Machines that count huge stacks of cash and are used to identify money laundering are not being used when “very important persons” and “very very important persons” leave Afghanistan via Kabul International Airport (KBL), according to a new Special Inspector General for Afghanistan Reconstruction (SIGAR) report.
In 2011 alone, an estimated $4.5 billion was spirited out of Afghanistan to places like Dubai, where many of the ruling Afghan elite have bank accounts and there is a significant amount of bank secrecy.
This massive outflow of cash, much of it provided by the U.S. and other nations, fuels concerns there is quite a bit of money laundering and bulk cash smuggling, “tools often used to finance terrorist, narcotics, and other illicit operations,” SIGAR reports. The outflow also means much of the money that should be spent developing post-war Afghanistan, including its security forces, justice system, and infrastructure is instead being pilfered to enrich well-connected bandits. Perhaps this shouldn’t be much of a surprise: Afghanistan is in a three-way tie with Somalia and North Korea as the most corrupt country in the world, according to Transparency International’s 2012 Corruption Perceptions Index.
Bulk-currency counters are a key means of detecting and preventing money laundering and cash smuggling, especially in a cash-based society where fewer than 5% of Afghans use banks and 90% rely on the more informal hawala system. The counters bought by the Kabul International Airport can count 900 bills a minute, record serial numbers, create databases of cash movements, and are designed to report all this to Afghanistan’s Central Bank’s Financial Transactions and Records Analysis Center of Afghanistan (FinTRACA).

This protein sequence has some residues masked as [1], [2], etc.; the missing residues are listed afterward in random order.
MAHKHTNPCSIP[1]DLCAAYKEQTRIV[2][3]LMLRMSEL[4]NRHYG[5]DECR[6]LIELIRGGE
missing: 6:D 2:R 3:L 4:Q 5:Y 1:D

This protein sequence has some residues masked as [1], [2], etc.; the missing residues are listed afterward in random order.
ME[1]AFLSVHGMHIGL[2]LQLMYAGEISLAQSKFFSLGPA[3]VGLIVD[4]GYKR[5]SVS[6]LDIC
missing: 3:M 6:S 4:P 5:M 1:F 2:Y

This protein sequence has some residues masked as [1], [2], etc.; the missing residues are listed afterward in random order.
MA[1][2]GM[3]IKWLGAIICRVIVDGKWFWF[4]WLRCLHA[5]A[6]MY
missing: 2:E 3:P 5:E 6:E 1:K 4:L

SIGAR found that “more than 1 year since our last visit to KBL, the cash counters are still not being used for their intended purpose, and VIPs continue to bypass key controls.” Even though the machines worked, and Afghan officials were trained to use them, SIGAR never observed any use of the machines, which are being stored in a “small closet-like area.” The counters were not connected to Internet, defeating one of their main purposes: reporting info to FinTRACA, the agency responsible for identifying data trends to assist in the investigation and prosecution of financial crimes. Meanwhile, other systems at the airport are being connected to the internet. A U.S. official told SIGAR that Afghan customs officials at the airport “were afraid that they would experience negative repercussions” from the Afghan government “if progress in instituting controls at the airport was made.”
And it looks like the hobbling of such screening isn’t being done for your everyday Pashtun villager. According to the report:
— No bulk currency counter was available for the counting or data collection of currency declared by VIPs, who do not undergo main customs or security screenings. According to a DHS [U.S. Department of Homeland Security] official, many of the individuals who traffic money leave from the VIP area.
— A new Very Very Important Persons (VVIP) lounge was built to provide easier boarding access for high-ranking officials, again allowing transit without main customs screenings or use of a bulk currency counter.
Video cameras — while installed in the regular baggage screening area of the airport — are not installed in the VIP baggage and cargo screening areas.
The Afghan government has been hindering these efforts for a long time. In 2011 report, SIGAR found:
— Although the contract to install these bulk currency counters at airport customs areas was awarded in July 2010, they were not installed until April 2011, in part because U.S. and Afghan officials disagreed on where to put them.
— When we visited the airport in April 2011, the machines were being used to count declared cash, but not to record currency serial numbers and report financial data to FinTRACA.
— Passengers designated by GIRoA [Government of the Islamic Republic of Afghanistan] as Very Important Persons (VIPs) could bypass the main security and customs screenings and instead use a separate facility to enter the airport’s secured area. While these VIPs were required to declare the amount of currency they were carrying, their cash was not scanned through bulk currency counters, and Afghan officials reportedly had no plans to do so.
This isn’t mere money-laundering. It appears more like industrial-strength dry-cleaning. Unfortunately, U.S. taxpayers are the ones being taken to the cleaners.